In recent years, it has been demonstrated that NIR spectroscopy can be implemented to more efficiently determine N concentrations in grass samples [20,21,22], where an NIR-based system replacing wet chemistry methods with online field screening constitutes a more direct strategy to select for improved N uptake efficiency and total N concentration [20,21,22,25,26].
One of the potential advantages of using NIR spectroscopy for in field crop monitoring is the analysis of fresh plant materials (e.g., leaf, whole plant) without the need for drying, grinding or sending the sample to the lab [17,18,19]. This approach has been tested in wheat and other cereal crops by several authors [20,21,22,25,26]. Recently, the use of visible (VIS) and NIR spectroscopy has been reported in order to measure trace elements in leaves of rice [31]. In that paper, two wavelength selection methods applied to VIS-NIR spectra were investigated to determine the levels of iron (Fe) and zinc (Zn) in rice leaf samples [31]. The overall results reported by these authors indicated that VIS-NIR spectroscopy, combined with different chemometrics tools, was very efficient in terms of accurate determination of trace elements in rice leaves [31].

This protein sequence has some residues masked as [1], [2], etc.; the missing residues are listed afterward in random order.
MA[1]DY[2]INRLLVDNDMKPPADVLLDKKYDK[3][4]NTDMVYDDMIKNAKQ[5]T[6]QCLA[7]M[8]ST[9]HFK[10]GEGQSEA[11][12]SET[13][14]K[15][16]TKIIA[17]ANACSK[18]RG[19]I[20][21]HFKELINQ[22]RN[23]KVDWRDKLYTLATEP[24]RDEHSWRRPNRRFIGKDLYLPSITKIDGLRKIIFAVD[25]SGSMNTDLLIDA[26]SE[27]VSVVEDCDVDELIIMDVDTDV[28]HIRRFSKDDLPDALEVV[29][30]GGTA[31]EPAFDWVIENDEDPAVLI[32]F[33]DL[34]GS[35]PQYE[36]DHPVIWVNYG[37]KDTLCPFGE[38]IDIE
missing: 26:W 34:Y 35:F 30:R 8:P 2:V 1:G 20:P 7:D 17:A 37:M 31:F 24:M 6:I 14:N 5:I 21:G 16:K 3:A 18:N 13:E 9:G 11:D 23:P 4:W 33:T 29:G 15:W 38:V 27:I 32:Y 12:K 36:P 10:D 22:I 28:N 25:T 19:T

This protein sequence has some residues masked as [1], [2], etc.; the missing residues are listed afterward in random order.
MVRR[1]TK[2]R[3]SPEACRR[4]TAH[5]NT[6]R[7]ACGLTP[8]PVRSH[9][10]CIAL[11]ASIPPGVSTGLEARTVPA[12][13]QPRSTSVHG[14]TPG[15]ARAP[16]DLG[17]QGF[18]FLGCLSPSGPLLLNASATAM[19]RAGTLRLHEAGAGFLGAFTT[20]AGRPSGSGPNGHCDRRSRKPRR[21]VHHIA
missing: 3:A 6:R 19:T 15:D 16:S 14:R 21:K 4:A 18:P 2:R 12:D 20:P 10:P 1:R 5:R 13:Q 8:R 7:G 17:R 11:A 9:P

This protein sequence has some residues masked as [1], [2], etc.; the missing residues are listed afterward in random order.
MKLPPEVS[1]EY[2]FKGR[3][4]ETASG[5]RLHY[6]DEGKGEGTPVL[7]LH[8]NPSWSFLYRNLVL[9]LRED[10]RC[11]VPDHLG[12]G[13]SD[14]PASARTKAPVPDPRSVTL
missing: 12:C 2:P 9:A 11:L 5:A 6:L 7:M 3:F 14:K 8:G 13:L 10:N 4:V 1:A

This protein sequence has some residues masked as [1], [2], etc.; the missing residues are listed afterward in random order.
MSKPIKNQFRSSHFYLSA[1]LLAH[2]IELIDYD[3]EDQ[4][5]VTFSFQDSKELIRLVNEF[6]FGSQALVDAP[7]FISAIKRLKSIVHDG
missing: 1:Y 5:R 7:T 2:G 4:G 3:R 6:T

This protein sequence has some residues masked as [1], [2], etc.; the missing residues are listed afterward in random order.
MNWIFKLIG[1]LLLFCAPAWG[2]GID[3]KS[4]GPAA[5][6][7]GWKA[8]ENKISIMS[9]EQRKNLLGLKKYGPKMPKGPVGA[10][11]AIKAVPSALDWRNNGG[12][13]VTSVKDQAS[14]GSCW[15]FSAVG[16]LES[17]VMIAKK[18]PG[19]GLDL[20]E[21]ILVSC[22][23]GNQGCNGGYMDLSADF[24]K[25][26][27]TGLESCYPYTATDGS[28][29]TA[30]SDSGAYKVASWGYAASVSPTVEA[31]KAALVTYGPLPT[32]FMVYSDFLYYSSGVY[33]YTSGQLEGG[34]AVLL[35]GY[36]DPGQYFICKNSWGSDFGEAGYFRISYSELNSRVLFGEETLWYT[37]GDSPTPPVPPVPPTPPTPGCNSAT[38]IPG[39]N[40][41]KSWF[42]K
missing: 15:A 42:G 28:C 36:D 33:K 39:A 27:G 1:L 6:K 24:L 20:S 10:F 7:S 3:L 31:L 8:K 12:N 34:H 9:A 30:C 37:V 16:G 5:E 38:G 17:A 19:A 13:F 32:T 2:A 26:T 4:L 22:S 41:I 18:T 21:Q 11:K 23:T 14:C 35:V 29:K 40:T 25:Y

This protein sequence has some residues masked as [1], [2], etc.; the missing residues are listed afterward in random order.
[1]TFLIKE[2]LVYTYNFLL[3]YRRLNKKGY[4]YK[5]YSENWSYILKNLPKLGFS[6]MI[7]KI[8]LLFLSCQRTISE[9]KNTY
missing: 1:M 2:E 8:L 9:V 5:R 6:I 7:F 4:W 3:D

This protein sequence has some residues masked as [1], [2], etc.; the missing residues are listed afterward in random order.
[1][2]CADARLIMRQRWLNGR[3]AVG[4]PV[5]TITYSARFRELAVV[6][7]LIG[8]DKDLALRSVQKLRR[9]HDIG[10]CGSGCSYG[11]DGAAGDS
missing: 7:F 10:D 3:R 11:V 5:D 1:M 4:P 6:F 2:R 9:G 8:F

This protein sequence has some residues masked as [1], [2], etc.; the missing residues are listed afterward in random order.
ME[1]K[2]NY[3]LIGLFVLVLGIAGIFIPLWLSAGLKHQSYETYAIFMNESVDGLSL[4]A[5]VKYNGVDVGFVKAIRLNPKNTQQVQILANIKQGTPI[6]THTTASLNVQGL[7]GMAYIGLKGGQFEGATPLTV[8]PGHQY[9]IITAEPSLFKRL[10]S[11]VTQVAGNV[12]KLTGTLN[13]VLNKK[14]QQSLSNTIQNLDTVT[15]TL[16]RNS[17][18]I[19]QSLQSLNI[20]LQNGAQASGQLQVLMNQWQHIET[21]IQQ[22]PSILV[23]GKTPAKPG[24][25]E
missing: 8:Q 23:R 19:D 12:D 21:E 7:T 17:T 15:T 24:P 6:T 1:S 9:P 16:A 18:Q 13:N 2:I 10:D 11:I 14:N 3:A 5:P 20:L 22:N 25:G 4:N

3. Determining Grain Composition at Harvest

Several authors have evaluated the feasibility of using NIR spectroscopy for at harvest applications [21,23,24]. In routine analysis of cereal grains, the spectrum of the sample is typically measured from fine ground powders or from the bulk of whole grain [32,33,34]. In some cases (e.g., breeding), single-seed samples can be also used and analysed using NIR spectroscopy in order to measure different chemical properties. For example, maize kernels can be classified according to characteristics, such as starch composition, hardness, avidin or mycotoxin levels [22,35]. However, samples still need to be sent to the lab, causing unavoidable time delays and cost.
Research and development on the use of NIR spectroscopy on agricultural harvesters have presented new opportunities (and challenges) to develop novel platforms that will enable large-scale screenings of crops for several characteristics [21,23,24]. These so-called high throughput techniques could bring remarkable progress to plant research and open new possibilities in farm management [20,21,22,23,24].